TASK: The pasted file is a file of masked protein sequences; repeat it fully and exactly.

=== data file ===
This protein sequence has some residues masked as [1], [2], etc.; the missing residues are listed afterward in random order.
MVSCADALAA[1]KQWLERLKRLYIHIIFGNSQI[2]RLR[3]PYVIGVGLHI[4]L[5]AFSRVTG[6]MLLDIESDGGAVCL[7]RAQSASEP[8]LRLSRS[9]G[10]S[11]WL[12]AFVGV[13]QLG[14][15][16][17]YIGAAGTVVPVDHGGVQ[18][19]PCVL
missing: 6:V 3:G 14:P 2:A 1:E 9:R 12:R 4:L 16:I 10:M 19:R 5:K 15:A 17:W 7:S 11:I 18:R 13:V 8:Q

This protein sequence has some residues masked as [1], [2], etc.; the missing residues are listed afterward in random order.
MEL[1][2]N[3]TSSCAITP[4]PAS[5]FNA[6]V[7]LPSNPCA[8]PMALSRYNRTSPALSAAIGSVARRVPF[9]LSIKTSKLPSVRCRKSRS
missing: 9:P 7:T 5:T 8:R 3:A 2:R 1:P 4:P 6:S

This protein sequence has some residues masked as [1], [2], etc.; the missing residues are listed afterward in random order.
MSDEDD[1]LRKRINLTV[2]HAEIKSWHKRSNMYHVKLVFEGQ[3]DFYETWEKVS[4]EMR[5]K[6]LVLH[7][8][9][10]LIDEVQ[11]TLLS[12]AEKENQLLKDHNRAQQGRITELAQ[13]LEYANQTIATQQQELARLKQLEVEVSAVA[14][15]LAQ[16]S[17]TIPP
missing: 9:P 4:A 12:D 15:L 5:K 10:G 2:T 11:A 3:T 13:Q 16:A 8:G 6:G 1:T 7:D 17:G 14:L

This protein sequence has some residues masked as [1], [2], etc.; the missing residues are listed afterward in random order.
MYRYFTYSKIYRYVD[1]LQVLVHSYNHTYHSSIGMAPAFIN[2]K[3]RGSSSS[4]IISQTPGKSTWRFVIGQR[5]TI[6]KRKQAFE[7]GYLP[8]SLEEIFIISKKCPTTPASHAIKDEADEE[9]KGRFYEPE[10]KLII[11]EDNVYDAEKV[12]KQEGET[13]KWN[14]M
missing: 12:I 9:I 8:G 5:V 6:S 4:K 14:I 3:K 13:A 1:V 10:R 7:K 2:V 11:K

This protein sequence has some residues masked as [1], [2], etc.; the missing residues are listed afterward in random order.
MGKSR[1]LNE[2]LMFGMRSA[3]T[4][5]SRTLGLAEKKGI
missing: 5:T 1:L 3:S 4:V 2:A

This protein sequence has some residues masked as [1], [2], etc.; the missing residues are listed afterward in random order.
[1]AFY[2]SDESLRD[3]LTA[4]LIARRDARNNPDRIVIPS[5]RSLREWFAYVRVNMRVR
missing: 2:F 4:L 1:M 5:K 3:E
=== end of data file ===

This protein sequence has some residues masked as [1], [2], etc.; the missing residues are listed afterward in random order.
MVSCADALAA[1]KQWLERLKRLYIHIIFGNSQI[2]RLR[3]PYVIGVGLHI[4]L[5]AFSRVTG[6]MLLDIESDGGAVCL[7]RAQSASEP[8]LRLSRS[9]G[10]S[11]WL[12]AFVGV[13]QLG[14][15][16][17]YIGAAGTVVPVDHGGVQ[18][19]PCVL
missing: 6:V 3:G 14:P 2:A 1:E 9:R 12:R 4:L 16:I 10:M 19:R 5:K 15:A 17:W 7:S 11:I 18:R 13:V 8:Q

This protein sequence has some residues masked as [1], [2], etc.; the missing residues are listed afterward in random order.
MEL[1][2]N[3]TSSCAITP[4]PAS[5]FNA[6]V[7]LPSNPCA[8]PMALSRYNRTSPALSAAIGSVARRVPF[9]LSIKTSKLPSVRCRKSRS
missing: 9:P 7:T 5:T 8:R 3:A 2:R 1:P 4:P 6:S

This protein sequence has some residues masked as [1], [2], etc.; the missing residues are listed afterward in random order.
MSDEDD[1]LRKRINLTV[2]HAEIKSWHKRSNMYHVKLVFEGQ[3]DFYETWEKVS[4]EMR[5]K[6]LVLH[7][8][9][10]LIDEVQ[11]TLLS[12]AEKENQLLKDHNRAQQGRITELAQ[13]LEYANQTIATQQQELARLKQLEVEVSAVA[14][15]LAQ[16]S[17]TIPP
missing: 9:P 4:A 12:D 15:L 5:K 10:G 2:T 11:A 3:T 13:Q 16:A 8:G 6:G 1:T 7:D 17:G 14:L

This protein sequence has some residues masked as [1], [2], etc.; the missing residues are listed afterward in random order.
MYRYFTYSKIYRYVD[1]LQVLVHSYNHTYHSSIGMAPAFIN[2]K[3]RGSSSS[4]IISQTPGKSTWRFVIGQR[5]TI[6]KRKQAFE[7]GYLP[8]SLEEIFIISKKCPTTPASHAIKDEADEE[9]KGRFYEPE[10]KLII[11]EDNVYDAEKV[12]KQEGET[13]KWN[14]M
missing: 12:I 9:I 8:G 5:V 6:S 4:K 14:I 3:K 13:A 1:V 10:R 7:K 2:V 11:K

This protein sequence has some residues masked as [1], [2], etc.; the missing residues are listed afterward in random order.
MGKSR[1]LNE[2]LMFGMRSA[3]T[4][5]SRTLGLAEKKGI
missing: 5:T 1:L 3:S 4:V 2:A

This protein sequence has some residues masked as [1], [2], etc.; the missing residues are listed afterward in random order.
[1]AFY[2]SDESLRD[3]LTA[4]LIARRDARNNPDRIVIPS[5]RSLREWFAYVRVNMRVR
missing: 2:F 4:L 1:M 5:K 3:E